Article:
Annual festival has grown each year



The Forgotten Coast Sea Turtle Festival began with humble roots.

The first celebration, in 2016, was headquartered in the roundabout along Marina Drive in Port St. Joe.

Last year, the festival turnout was so large that the festival spilled into adjacent George Core Park, which proved not only more spacious but also a tad less warm than the concrete of Marina Drive.

This year’s edition, which will arrive July 1, will spread further into George Core Park while maintaining its original footprint along Marina Drive.

For it is along Marina Drive, which will host a variety of educational booths and vendors, that a monument to sea turtles will rise, in an area that was once a fountain.

Local artist Alex Henderson has completed the fabrication of the dominant turtle in the statue and is currently working on the sea grass that will adorn the bottom of the fountain.

The Sea Turtle Festival, and the monument, are central to the mission of the Florida Coastal Conservancy, the non-profit arm of the St. Joseph Peninsula Turtle Patrol.

“The purpose of the festival is to educate attendees about sea turtles and the importance of the coastal habitats they and many other species call home,” said Jessica Swindall, coordinator of the St. Joseph Peninsula Turtle Patrol.

“In addition to raising environmental awareness, this event serves as a fundraiser for the Forgotten Coast Sea Turtle Center in George Core Park and to raise funds for the sea turtle sculpture.”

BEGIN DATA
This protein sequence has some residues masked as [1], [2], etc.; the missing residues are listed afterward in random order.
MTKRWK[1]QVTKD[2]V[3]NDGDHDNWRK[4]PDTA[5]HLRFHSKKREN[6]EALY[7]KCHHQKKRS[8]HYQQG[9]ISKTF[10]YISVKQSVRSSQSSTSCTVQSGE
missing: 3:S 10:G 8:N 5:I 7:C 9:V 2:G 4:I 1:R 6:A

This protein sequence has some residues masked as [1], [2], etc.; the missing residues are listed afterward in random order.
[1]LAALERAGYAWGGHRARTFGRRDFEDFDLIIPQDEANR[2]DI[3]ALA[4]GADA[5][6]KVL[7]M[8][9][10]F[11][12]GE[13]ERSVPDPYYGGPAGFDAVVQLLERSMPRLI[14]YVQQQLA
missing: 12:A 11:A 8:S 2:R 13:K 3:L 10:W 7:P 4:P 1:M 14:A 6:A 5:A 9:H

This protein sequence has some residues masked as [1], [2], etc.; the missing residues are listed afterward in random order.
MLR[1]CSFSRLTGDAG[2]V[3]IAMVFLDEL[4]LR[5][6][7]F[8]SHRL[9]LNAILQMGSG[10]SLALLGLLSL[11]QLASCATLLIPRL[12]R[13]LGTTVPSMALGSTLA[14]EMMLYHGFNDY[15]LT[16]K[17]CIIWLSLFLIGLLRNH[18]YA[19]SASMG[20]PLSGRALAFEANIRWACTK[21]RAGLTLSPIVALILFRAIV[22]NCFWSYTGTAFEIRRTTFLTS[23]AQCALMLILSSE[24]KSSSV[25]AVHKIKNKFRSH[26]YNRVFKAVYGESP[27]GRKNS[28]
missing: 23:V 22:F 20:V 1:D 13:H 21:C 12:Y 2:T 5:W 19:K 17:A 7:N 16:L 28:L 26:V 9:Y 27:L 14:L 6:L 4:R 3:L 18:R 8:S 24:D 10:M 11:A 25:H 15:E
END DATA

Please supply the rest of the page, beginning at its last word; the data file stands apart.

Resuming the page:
In March, the Conservancy established an online fundraising campaign for completion of the sculpture.

“Every year, more and more visitors discover our work on behalf of the sea turtles, and they keep in touch on social media from all over the world,” Swindall said. “We’re seeing increasing interest and outreach from travelers who want to participate in beach walks, adopt nests, and generally learn more about our efforts. Crowdsourcing can reach these supporters and hopefully, even more conservation-minded people worldwide.”

Utilizing the online service, Go Fund Me, the Conservancy set up an online fundraising page, sharing information on the fountain project, and asking for donations in any amount. All donations are tax-deductible and donors will receive a receipt from the online service, just as they would by donating locally.

Construction of the sculpture is ongoing and fundraising options include donors at the $100 and $200 levels to have a name or message engraved on a paver surrounding the fountain, as part of the permanent installation.

The goal of the online fundraising is $10,000.

“We’ve already raised enough money to begin construction of the sculpture, but site prep and other expenses will need to be met, so we set a goal of $10,000,” Swindall said.

“The Sea Turtle Fountain will be a lasting visual reminder of the importance of the sea turtle to local history and will lead visitors to further educational and volunteer opportunities at the Sea Turtle Center.”

Those wishing to participate in the Sea Turtle Festival as vendors are asked to email